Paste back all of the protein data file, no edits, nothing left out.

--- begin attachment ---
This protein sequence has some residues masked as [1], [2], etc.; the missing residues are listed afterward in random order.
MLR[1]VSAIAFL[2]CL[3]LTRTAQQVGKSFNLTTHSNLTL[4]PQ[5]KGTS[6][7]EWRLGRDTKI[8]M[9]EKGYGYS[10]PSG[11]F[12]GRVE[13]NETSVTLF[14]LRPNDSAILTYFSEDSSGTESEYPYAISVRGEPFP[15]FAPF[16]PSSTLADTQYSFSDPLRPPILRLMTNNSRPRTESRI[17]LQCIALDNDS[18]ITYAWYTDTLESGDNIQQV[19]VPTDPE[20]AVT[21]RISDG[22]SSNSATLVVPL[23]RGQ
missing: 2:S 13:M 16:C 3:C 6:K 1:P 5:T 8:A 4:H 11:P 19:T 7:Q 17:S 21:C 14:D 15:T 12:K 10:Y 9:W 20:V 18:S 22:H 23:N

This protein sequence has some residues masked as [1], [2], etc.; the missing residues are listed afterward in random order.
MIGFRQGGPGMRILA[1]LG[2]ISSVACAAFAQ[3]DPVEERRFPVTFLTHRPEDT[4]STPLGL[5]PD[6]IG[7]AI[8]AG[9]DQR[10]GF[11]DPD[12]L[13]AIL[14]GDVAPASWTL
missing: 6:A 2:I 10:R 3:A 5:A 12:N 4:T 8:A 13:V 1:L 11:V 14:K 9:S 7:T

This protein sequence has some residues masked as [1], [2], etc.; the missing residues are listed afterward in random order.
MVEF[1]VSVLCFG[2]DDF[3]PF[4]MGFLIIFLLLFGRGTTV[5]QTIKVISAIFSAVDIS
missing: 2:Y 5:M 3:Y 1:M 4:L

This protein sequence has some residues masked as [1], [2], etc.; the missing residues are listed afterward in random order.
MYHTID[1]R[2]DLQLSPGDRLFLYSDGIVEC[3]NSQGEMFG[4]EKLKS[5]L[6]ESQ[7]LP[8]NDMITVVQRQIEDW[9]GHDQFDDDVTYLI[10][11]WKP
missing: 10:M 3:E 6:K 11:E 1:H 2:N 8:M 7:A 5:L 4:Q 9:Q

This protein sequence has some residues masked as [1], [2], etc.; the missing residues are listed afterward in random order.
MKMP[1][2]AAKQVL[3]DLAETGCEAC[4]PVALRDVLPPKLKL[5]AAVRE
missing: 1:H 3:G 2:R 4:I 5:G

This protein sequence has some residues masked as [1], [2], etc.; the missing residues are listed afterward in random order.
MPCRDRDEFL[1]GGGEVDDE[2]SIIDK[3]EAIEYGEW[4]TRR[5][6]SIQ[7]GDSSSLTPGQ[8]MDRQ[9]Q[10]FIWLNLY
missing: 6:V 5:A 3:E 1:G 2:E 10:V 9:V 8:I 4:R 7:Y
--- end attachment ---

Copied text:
This protein sequence has some residues masked as [1], [2], etc.; the missing residues are listed afterward in random order.
MLR[1]VSAIAFL[2]CL[3]LTRTAQQVGKSFNLTTHSNLTL[4]PQ[5]KGTS[6][7]EWRLGRDTKI[8]M[9]EKGYGYS[10]PSG[11]F[12]GRVE[13]NETSVTLF[14]LRPNDSAILTYFSEDSSGTESEYPYAISVRGEPFP[15]FAPF[16]PSSTLADTQYSFSDPLRPPILRLMTNNSRPRTESRI[17]LQCIALDNDS[18]ITYAWYTDTLESGDNIQQV[19]VPTDPE[20]AVT[21]RISDG[22]SSNSATLVVPL[23]RGQ
missing: 2:S 13:M 16:C 3:C 6:K 1:P 5:T 8:A 4:H 11:P 19:T 7:Q 17:S 21:C 14:D 15:T 12:K 10:Y 9:W 20:V 18:S 22:H 23:N

This protein sequence has some residues masked as [1], [2], etc.; the missing residues are listed afterward in random order.
MIGFRQGGPGMRILA[1]LG[2]ISSVACAAFAQ[3]DPVEERRFPVTFLTHRPEDT[4]STPLGL[5]PD[6]IG[7]AI[8]AG[9]DQR[10]GF[11]DPD[12]L[13]AIL[14]GDVAPASWTL
missing: 6:A 2:I 10:R 3:A 5:A 12:N 4:T 8:A 13:V 1:L 11:V 14:K 9:S 7:T

This protein sequence has some residues masked as [1], [2], etc.; the missing residues are listed afterward in random order.
MVEF[1]VSVLCFG[2]DDF[3]PF[4]MGFLIIFLLLFGRGTTV[5]QTIKVISAIFSAVDIS
missing: 2:Y 5:M 3:Y 1:M 4:L

This protein sequence has some residues masked as [1], [2], etc.; the missing residues are listed afterward in random order.
MYHTID[1]R[2]DLQLSPGDRLFLYSDGIVEC[3]NSQGEMFG[4]EKLKS[5]L[6]ESQ[7]LP[8]NDMITVVQRQIEDW[9]GHDQFDDDVTYLI[10][11]WKP
missing: 10:M 3:E 6:K 11:E 1:H 2:N 8:M 7:A 5:L 4:Q 9:Q

This protein sequence has some residues masked as [1], [2], etc.; the missing residues are listed afterward in random order.
MKMP[1][2]AAKQVL[3]DLAETGCEAC[4]PVALRDVLPPKLKL[5]AAVRE
missing: 1:H 3:G 2:R 4:I 5:G

This protein sequence has some residues masked as [1], [2], etc.; the missing residues are listed afterward in random order.
MPCRDRDEFL[1]GGGEVDDE[2]SIIDK[3]EAIEYGEW[4]TRR[5][6]SIQ[7]GDSSSLTPGQ[8]MDRQ[9]Q[10]FIWLNLY
missing: 6:V 5:A 3:E 1:G 2:E 10:V 9:V 8:I 4:R 7:Y